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Science and Technology

What is a protein? A biologist explains

Just 20 amino acids for chains in various combinations to create the thousands of varieties of proteins in our body. David Goodsell/ProteinDatabase, CC BY-SA Nathan Ahlgren, Clark University Editor’s note: Nathan Ahlgren is an assistant professor of biology at Clark University. In this interview, he explains exactly what proteins are, how they are made, and the wide variety of functions …

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How explainable artificial intelligence can help humans innovate

Understanding how artificial intelligence algorithms solve problems like the Rubik’s Cube makes AI more useful. Roland Frisch via Wikimedia Commons, CC BY-SA Forest Agostinelli, University of South Carolina The field of artificial intelligence (AI) has created computers that can drive cars, synthesize chemical compounds, fold proteins and detect high-energy particles at a superhuman level. However, these AI algorithms cannot explain …

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Galaxies eject gas when they merge, preventing new stars forming – new research

Elliptical galaxies are filled with extremely old stars. Igor Chekalin/Shutterstock.com Annagrazia Puglisi, Durham University Most stars in the universe today are found in massive galaxies called ellipticals, named for their stretched-out-circle shape. Unlike our own galaxy, which is a spiral with arms extending out from the centre, the edges of elliptical galaxies are smooth. At first glance, these galaxies might …

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Six ways to ‘reboot your brain’ after a hard year of COVID-19 – according to science

It’s time to snap out of bad habits. Jolygon/Shutterstock, CC BY-SA Barbara Jacquelyn Sahakian, University of Cambridge; Christelle Langley, University of Cambridge, and Jianfeng Feng, Fudan University There’s no doubt that 2020 was difficult for everyone and tragic for many. But now vaccines against COVID-19 are finally being administered – giving a much needed hope of a return to normality …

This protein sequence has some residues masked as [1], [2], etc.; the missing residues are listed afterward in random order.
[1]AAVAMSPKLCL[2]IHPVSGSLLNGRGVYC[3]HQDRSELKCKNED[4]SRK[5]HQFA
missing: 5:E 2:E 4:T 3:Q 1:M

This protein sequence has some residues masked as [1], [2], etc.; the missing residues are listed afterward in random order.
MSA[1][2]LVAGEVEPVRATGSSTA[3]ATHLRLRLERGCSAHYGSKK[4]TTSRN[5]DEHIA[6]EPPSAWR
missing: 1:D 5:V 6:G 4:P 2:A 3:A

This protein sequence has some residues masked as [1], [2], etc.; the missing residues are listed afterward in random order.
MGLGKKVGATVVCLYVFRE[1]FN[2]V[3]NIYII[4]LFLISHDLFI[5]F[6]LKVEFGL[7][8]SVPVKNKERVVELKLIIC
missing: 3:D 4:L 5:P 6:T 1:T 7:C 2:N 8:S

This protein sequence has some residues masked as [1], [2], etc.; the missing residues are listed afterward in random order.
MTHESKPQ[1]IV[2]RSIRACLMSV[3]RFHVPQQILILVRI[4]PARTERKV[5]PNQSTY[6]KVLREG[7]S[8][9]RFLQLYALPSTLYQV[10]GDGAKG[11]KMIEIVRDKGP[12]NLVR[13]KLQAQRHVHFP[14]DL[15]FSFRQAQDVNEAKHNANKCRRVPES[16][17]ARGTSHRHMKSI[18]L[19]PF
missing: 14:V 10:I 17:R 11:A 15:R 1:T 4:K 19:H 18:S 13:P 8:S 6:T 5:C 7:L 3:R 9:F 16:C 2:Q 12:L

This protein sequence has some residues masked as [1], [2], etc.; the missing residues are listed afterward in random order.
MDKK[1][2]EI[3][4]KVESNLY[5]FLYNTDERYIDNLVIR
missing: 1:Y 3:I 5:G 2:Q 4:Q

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What children can teach governments about making graphs

Kids know… PathomP Craig Anderson, University of Glasgow; Emily Granger, London School of Hygiene & Tropical Medicine; Lucy Teece, University of Leicester, and Maria Dunbar, University of Zürich Thanks to the COVID-19 pandemic, the year 2020 has been dominated by data. But with great amounts of data comes great responsibility to communicate it properly. Unfortunately, the accurate and clear communication …

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Hayabusa 2: returning asteroid sample could help uncover the origins of life and the solar system

Artist impression of Hayabusa 2 approaching asteroid Ryugu. Deutsches Zentrum für Luft- und Raumfahrt (DLR)/wikipedia, CC BY-SA John Bridges, University of Leicester What is your idea of an asteroid? Many people think of them as potato-shaped, inert and perhaps rather dull, pock-marked objects – far away in deep space. But over the last ten years, two Japanese space missions – …

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Exhibit A and other true crime shows can fuel misconceptions about forensic science

Microgen/Shutterstock Graham Williams, Staffordshire University Forensic science is under attack. A string of recent collapsed trials and quashed convictions that relied on forensic evidence have led some experts to say the field is in crisis. Several US and UK government reports over the last few years have highlighted and condemned failings in the use of forensic science. And there is …

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Spotting liars is hard – but our new method is effective and ethical

Guilty? The length of your answer may give it away. Motortion Films/Shutterstock Cody Porter, University of Portsmouth Most people lie occasionally. The lies are often trivial and essentially inconsequential – such as pretending to like a tasteless gift. But in other contexts, deception is more serious and can have harmful effects on criminal justice. From a societal perspective, such lying …

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